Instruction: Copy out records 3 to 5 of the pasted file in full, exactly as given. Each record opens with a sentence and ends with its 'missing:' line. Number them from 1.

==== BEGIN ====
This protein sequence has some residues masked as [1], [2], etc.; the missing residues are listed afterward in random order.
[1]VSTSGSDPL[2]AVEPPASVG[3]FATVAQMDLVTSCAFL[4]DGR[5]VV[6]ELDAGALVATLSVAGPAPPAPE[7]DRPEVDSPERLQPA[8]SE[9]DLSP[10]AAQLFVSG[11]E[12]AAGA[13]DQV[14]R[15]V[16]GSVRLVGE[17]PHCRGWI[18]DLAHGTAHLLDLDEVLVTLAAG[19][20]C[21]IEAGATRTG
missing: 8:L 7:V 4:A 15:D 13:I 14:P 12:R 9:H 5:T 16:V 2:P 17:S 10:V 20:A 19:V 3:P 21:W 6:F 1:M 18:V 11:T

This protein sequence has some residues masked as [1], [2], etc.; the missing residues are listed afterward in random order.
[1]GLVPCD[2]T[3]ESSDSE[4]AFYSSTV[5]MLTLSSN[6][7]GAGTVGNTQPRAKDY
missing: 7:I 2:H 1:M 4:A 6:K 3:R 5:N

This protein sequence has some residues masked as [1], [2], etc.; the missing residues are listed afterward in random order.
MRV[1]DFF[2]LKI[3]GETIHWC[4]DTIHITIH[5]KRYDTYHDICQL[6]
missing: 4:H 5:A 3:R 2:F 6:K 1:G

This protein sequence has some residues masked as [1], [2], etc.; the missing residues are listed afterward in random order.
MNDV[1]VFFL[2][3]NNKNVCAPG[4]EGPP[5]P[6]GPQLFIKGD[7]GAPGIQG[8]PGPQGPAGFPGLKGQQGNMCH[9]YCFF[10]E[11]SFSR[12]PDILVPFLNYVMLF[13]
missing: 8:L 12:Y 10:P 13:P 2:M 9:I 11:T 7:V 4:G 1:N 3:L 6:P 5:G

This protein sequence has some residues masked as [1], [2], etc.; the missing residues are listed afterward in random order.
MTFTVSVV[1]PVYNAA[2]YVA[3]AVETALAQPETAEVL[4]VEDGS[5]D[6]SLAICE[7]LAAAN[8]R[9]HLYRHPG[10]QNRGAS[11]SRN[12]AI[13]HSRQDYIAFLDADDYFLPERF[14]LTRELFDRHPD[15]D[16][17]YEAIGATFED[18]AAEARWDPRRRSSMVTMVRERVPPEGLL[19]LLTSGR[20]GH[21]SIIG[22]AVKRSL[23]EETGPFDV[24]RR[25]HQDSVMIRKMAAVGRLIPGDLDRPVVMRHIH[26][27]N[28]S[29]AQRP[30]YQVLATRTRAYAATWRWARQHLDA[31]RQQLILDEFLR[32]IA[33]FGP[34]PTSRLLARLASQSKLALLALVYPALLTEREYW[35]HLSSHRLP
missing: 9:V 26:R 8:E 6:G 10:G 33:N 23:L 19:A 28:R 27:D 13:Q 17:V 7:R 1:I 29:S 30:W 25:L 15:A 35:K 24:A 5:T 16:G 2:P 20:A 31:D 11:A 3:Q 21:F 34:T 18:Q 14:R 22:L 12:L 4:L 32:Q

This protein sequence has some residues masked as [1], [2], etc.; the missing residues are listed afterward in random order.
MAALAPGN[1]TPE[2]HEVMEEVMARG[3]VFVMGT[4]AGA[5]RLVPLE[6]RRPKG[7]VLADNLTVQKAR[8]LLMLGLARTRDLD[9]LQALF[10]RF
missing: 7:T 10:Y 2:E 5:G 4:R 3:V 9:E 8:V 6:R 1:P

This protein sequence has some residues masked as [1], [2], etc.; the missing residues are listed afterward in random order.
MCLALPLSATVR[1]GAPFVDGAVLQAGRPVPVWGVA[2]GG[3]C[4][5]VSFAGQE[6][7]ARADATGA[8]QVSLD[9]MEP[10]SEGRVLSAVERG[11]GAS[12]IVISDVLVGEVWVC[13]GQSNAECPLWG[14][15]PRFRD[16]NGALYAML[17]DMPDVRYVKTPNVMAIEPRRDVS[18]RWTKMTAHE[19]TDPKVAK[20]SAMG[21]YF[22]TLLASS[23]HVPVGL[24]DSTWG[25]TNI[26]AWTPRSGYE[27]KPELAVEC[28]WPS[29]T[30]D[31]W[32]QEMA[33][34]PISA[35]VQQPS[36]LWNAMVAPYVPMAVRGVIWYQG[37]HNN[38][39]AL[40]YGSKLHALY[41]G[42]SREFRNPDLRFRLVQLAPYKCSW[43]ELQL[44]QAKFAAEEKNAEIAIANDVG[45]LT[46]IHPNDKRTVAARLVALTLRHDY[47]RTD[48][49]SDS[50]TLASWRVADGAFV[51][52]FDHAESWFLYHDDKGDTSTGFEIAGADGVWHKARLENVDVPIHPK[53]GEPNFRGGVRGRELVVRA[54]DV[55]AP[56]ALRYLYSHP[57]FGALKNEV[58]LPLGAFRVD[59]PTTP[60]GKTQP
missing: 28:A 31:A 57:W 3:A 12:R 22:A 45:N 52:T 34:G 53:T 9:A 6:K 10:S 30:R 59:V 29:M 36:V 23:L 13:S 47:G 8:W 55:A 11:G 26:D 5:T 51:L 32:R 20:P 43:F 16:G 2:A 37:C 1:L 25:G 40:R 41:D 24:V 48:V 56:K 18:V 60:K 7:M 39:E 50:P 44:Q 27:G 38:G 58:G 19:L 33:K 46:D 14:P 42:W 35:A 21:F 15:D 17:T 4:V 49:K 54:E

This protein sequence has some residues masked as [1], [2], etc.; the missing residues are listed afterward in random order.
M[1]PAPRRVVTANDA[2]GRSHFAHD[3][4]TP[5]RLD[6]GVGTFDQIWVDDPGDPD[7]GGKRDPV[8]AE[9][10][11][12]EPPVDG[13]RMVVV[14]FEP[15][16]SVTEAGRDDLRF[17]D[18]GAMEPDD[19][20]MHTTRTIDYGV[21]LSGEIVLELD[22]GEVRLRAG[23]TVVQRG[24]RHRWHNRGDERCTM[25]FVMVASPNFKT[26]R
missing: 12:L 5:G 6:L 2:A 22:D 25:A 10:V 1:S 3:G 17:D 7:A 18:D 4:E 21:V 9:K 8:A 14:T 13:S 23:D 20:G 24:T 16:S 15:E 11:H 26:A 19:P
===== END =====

This protein sequence has some residues masked as [1], [2], etc.; the missing residues are listed afterward in random order.
MRV[1]DFF[2]LKI[3]GETIHWC[4]DTIHITIH[5]KRYDTYHDICQL[6]
missing: 4:H 5:A 3:R 2:F 6:K 1:G

This protein sequence has some residues masked as [1], [2], etc.; the missing residues are listed afterward in random order.
MNDV[1]VFFL[2][3]NNKNVCAPG[4]EGPP[5]P[6]GPQLFIKGD[7]GAPGIQG[8]PGPQGPAGFPGLKGQQGNMCH[9]YCFF[10]E[11]SFSR[12]PDILVPFLNYVMLF[13]
missing: 8:L 12:Y 10:P 13:P 2:M 9:I 11:T 7:V 4:G 1:N 3:L 6:P 5:G

This protein sequence has some residues masked as [1], [2], etc.; the missing residues are listed afterward in random order.
MTFTVSVV[1]PVYNAA[2]YVA[3]AVETALAQPETAEVL[4]VEDGS[5]D[6]SLAICE[7]LAAAN[8]R[9]HLYRHPG[10]QNRGAS[11]SRN[12]AI[13]HSRQDYIAFLDADDYFLPERF[14]LTRELFDRHPD[15]D[16][17]YEAIGATFED[18]AAEARWDPRRRSSMVTMVRERVPPEGLL[19]LLTSGR[20]GH[21]SIIG[22]AVKRSL[23]EETGPFDV[24]RR[25]HQDSVMIRKMAAVGRLIPGDLDRPVVMRHIH[26][27]N[28]S[29]AQRP[30]YQVLATRTRAYAATWRWARQHLDA[31]RQQLILDEFLR[32]IA[33]FGP[34]PTSRLLARLASQSKLALLALVYPALLTEREYW[35]HLSSHRLP
missing: 9:V 26:R 8:E 6:G 10:G 33:N 23:L 19:A 28:R 27:D 13:Q 17:V 7:R 1:I 29:S 30:W 25:L 15:A 35:K 24:A 5:T 16:G 2:P 20:A 31:D 11:A 3:Q 21:F 34:T 18:Q 14:R 22:L 12:L 4:L 32:Q